How to Calculate Odds Ratios in R (With Example)


In statistics, an odds ratio tells us the ratio of the odds of an event occurring in a treatment group compared to the odds of an event occurring in a control group.

We often calculate an odds ratio when performing an analysis on a 2-by-2 table, which takes on the following format:

To calculate an odds ratio in R, we can use the oddsratio() function from the epitools package.

The following example shows how to use this syntax in practice.

Example: Calculating an Odds Ratio in R

Suppose 50 basketball players use a new training program and 50 players use an old training program. At the end of the program we test each player to see if they pass a certain skills test.

The following table shows the number of players who passed and failed, based on the program they used:

Suppose we would like to calculate an odds ratio to compare the odds of a player passing the skills test using the new program compared to using the old program.

Here is how to create this matrix in R:

#create matrix
program <- c('New Program', 'Old Program')
outcome <- c('Pass', 'Fail')
data <- matrix(c(34, 16, 39, 11), nrow=2, ncol=2, byrow=TRUE)
dimnames(data) <- list('Program'=program, 'Outcome'=outcome)

#view matrix
data

             Outcome
Program       Pass Fail
  New Program   34   16
  Old Program   39   11

And here is how to calculate the odds ratio using the oddsratio() function from the epitools package:

install.packages('epitools')

library(epitools)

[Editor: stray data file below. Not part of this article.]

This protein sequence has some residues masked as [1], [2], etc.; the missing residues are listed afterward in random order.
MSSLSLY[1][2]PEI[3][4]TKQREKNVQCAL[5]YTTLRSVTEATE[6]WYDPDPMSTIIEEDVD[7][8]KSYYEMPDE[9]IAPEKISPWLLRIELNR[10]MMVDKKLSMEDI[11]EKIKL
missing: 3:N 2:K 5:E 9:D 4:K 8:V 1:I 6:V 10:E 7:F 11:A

#calculate odds ratio
oddsratio(data)

$measure
             odds ratio with 95% C.I.
Program        estimate     lower    upper
  New Program 1.0000000        NA       NA
  Old Program 0.6045506 0.2395879 1.480143

$p.value
             two-sided
Program       midp.exact fisher.exact chi.square
  New Program         NA           NA         NA
  Old Program   0.271899    0.3678219  0.2600686

$correction
[1] FALSE

attr(,"method")
[1] "median-unbiased estimate & mid-p exact CI"

The odds ratio turns out to be 0.6045506.

We would interpret this to mean that the odds that a player passes the test by using the new program are just .6045506 times the odds that a player passes the test by using the old program.

In other words, the odds that a player passes the test are actually lowered by about 39.6% by using the new program.

We can also use the values in the lower and upper columns of the output to construct the following 95% confidence interval for the odds ratio:

95% confidence interval for the odds ratio: [0.24, 1.48].

We are 95% confident that the true odds ratio between the new and old training program is contained in this interval.

The midp.exact column in the output also displays the p-value associated with the odds ratio.

This p-value turns out to be 0.271899. Since this value is not less than .05, we would conclude that the odds ratio is not statistically significant.

In other words, we know from the odds ratio that the odds of a player passing using the new program are lower than the odds of passing using the old program, but the difference between these odds is not actually statistically significant.

Additional Resources

The following tutorials provide additional information about odds ratios:

Odds Ratio vs. Relative Risk: What’s the Difference?
The Complete Guide: How to Report Odds Ratios
How to Calculate a Confidence Interval for an Odds Ratio

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